The Holga’s makers decided to try and market the camera as an inexpensive novelty to Western markets – a first camera, something to be handed out in funfairs, or branded and given as gifts. Holgas were sold under a myriad different names all over the world. Just like the Brownie, the Holga was a camera reduced to bare-bones simplicity. It boasted, as Lomography, put it “only the bare necessities for photo mechanisms and provided a cheap and accessible alternative for students and enthusiasts to dip their toes into the otherwise expensive world of medium format photography”. The Holga began a new life championed by photographers and artists who appreciated its limitations and drawbacks, creating images that made a virtue of overlapping frames, light leaks and severe, tunnel-vision vignetting.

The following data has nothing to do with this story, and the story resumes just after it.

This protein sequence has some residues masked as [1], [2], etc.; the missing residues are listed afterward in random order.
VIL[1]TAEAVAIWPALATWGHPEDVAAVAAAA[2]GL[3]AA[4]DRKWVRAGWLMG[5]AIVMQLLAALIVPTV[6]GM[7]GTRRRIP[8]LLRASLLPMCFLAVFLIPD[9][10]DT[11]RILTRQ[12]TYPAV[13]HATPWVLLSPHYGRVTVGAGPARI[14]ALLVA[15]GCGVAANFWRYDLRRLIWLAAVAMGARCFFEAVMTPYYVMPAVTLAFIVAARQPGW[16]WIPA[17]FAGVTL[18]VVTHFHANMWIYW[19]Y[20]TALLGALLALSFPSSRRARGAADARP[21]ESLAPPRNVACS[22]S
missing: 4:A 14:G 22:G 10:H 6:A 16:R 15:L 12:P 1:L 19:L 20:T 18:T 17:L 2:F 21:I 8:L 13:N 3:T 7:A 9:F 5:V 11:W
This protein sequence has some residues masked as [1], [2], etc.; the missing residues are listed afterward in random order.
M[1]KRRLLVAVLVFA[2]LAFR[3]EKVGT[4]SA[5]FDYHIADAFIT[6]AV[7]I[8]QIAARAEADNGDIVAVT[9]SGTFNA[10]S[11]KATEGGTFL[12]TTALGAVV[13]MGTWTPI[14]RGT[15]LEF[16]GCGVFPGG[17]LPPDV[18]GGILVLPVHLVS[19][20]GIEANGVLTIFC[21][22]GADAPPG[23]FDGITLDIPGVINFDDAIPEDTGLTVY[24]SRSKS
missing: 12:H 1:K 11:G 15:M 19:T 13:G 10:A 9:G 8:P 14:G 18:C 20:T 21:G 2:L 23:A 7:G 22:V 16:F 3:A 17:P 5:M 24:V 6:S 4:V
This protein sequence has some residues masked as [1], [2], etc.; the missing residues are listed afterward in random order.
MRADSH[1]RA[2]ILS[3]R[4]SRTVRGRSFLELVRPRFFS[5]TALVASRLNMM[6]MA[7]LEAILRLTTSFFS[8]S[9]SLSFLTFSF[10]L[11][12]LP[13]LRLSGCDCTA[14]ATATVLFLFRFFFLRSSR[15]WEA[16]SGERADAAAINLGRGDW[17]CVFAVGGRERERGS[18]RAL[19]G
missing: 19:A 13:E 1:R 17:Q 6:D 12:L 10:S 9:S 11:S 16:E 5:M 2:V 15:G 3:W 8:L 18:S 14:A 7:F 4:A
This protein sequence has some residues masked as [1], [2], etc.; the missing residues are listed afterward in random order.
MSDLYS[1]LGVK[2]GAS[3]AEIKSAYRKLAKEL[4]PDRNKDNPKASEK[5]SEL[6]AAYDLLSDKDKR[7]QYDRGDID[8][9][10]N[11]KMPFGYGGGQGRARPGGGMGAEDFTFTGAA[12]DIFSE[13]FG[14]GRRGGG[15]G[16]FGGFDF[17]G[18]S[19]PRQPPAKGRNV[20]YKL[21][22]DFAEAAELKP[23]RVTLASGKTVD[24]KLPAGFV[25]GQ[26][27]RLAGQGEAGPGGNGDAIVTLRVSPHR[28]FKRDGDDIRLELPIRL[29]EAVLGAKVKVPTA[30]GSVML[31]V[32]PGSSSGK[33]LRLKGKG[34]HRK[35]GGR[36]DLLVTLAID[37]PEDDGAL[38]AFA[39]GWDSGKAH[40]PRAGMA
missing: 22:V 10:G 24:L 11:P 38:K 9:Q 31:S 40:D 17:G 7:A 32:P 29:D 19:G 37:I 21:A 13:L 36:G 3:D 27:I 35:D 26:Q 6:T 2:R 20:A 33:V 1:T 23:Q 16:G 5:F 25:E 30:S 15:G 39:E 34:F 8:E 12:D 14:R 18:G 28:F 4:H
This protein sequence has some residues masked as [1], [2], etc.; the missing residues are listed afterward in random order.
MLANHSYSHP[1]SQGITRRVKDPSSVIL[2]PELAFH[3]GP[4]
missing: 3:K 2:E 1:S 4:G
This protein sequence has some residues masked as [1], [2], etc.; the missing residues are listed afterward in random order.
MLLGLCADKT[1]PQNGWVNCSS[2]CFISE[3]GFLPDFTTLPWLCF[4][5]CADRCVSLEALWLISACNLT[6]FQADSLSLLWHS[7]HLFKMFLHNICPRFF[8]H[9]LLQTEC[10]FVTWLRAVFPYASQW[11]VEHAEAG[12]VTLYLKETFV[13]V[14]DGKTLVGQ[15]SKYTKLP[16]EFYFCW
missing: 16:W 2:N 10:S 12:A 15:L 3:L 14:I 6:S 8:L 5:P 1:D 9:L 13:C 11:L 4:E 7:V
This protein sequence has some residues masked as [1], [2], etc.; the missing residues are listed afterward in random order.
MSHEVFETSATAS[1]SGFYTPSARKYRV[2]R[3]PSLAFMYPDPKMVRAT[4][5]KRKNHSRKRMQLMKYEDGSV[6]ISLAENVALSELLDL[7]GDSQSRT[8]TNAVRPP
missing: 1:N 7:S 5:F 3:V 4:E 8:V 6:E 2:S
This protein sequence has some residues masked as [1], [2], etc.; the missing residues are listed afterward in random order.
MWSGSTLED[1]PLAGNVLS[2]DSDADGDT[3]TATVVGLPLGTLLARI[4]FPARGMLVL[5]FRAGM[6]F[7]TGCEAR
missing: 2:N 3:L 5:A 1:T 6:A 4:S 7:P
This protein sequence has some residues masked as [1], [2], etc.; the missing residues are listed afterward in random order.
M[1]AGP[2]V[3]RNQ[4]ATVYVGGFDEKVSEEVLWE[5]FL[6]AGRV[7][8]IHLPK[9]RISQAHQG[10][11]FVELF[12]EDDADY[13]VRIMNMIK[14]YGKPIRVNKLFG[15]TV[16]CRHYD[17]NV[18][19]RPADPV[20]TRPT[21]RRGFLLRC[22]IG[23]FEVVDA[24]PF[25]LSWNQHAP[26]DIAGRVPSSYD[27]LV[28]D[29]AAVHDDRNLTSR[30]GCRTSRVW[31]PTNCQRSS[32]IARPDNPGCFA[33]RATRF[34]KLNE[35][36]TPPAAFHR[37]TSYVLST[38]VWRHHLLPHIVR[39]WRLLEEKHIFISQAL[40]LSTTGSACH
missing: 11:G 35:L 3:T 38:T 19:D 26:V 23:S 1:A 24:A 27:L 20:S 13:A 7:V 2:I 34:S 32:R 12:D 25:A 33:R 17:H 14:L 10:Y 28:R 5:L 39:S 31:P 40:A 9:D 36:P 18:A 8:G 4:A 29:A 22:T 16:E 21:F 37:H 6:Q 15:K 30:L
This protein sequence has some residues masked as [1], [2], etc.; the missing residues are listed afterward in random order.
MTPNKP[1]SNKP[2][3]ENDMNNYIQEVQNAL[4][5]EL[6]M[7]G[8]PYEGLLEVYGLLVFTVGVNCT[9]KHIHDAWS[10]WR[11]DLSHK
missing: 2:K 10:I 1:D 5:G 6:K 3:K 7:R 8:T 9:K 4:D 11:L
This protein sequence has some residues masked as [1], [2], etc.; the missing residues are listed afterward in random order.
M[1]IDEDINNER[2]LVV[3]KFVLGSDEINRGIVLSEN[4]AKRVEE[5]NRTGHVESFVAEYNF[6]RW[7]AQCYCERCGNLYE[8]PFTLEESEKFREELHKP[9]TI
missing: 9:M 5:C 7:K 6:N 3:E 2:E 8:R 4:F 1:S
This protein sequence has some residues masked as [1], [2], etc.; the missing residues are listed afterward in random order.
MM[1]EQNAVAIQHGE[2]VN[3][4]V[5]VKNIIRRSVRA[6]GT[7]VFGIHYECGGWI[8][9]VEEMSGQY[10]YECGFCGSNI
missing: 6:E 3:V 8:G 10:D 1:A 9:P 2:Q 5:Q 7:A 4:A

And these accidental attributes are more comprehensive than the camera’s technical specifications. It boasts only two shutter speeds; 1/125 or 1/100 depending on the model, and ‘B’ (or bulb). The lens – a plastic meniscus lens with a nominal focal length of 60mmm and a simple zone system for focusing – was incredibly soft, rendering sharpness only in the very centre of the frame. There were two apertures to choose from – f/11 for ‘sunny’ and f/8 for ‘cloudy’. And that’s about it. Initially, the camera was supposed to shoot in the 6 x 4.5 format, with a mask reducing the frame size so that the extreme vignetting was less noticeable; but many photographers who used the camera were drawn to the vignetting, and shot without the mask. The ‘classic’ Holga shot is a square format 6×6 image, with the corners reduced to deep darkness. It’s a distinctive look which has proven to be very influential.